Following an investigation, the Commissioner found that the Ministers, while revealing some information, had wrongly withheld information on seal killings and required it to be disclosed.
While the Commissioner did not accept that the retrospective nature of the information would prevent its use by protestors, who might protest about the shooting having taken place, once details were released, she said she was not satisfied that the Ministers had demonstrated that disclosure of the information would, or would be likely to, prejudice substantially public safety. Read more
Fish Update | 26th April 2013
MORE than £100,000 worth of iPads, iPhones and Blackberrys have been given to council staff – despite huge cuts to services in Coventry. Data revealed under the Freedom of Information Act shows top-of-the-range mobile phone and tablet devices worth £113,000 were handed out for the first time last year.
Coventry City Council insists they were purchased at an initial “subsidised price” but admits to shelling out £15,754 on 95 iPads for senior officers and councillors.
It comes when the city council is losing a THIRD of its government funding. Over the next three years, £60million more cuts are expected as well as at least 800 more job losses. Read more
Martin Bagot | Coventry Telegraph | 27th April 2013
Government watchdog Common Cause and 11 environmental groups raised more questions Thursday about the role of gas industry-associated consultants in the state’s environmental impact study of shale gas drilling and fracking.
A review of Department of Environmental Conservation documents obtained by Common Cause through Freedom of Information Law requests shows two more firms with memberships in the Independent Oil and Gas Association of New York were contracted for the state’s review.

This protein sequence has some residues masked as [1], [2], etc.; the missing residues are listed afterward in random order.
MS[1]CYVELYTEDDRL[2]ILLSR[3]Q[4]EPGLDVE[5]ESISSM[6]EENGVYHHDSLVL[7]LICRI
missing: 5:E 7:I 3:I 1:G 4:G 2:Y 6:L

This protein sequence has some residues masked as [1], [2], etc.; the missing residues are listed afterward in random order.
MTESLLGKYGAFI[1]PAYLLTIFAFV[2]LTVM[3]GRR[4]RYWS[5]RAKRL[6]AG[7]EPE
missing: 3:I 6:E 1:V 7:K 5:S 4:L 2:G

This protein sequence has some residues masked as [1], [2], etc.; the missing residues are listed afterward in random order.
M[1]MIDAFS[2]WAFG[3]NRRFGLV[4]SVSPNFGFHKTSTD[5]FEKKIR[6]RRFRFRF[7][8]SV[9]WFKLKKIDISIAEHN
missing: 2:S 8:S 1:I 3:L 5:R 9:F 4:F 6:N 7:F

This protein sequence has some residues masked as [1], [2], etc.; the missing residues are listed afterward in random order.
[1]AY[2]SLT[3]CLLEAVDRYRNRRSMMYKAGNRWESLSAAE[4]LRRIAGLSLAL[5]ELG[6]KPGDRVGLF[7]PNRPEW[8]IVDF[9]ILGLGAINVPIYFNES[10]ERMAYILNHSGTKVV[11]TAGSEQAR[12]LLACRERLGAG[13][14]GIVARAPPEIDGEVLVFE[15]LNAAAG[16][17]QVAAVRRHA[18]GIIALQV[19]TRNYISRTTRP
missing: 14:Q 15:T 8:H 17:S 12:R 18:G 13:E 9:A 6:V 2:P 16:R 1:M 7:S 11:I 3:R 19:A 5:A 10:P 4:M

The review, still incomplete after five years, is to determine whether hydraulic fracturing, or fracking, which involves blasting chemical-laden water deep into the ground, will be allowed in the state. Read more
Associated Press | 25th April 2013
The Alberta Liberals sent letters to the province’s ethics and elections watchdogs Friday calling for investigations into lobbying by a coalition of construction interests that also made campaign donations to the Progressive Conservatives.
In the letters to Ethics Commissioner Neil Wilkinson and acting Chief Electoral Officer Lorie McKee-Jeske, Liberal Leader Raj Sherman said documents released through a Freedom of Information request to the Alberta Federation of Labour raise questions about the connection between political donations and attempts to influence legislation.
The documents, which include a series of emails after the April 2012 election, include a chain of messages from a construction company executive pushing for a meeting with Premier Alison Redford to discuss labour code changes being advocated by the Construction Competitiveness Coalition. Read more
Sarah O’Donnell | Edmonton Journal | 26th April 2013
Campaigners in South Africa have vowed “this fight is not over” after MPs passed widely condemned secrecy laws that could threaten whistleblowers and journalists with jail terms of up to 25 years.
The protection of state information bill, dubbed the “secrecy bill” by its opponents, was passed by 189 votes to 74, with one abstension, in a parliament dominated by the African National Congress (ANC). It is now a formality for President Jacob Zuma to sign it into law.
Freedom of speech activists acknowledge that the bill has been greatly improved and amended during five years of fierce national debate. But they warn that it still contains ambiguities and harsh penalties that could have a “chilling effect” on those seeking to expose official corruption. They intend to challenge the legislation in the highest court in the land. Read more
David Smith | The Guardian | 25th April 2013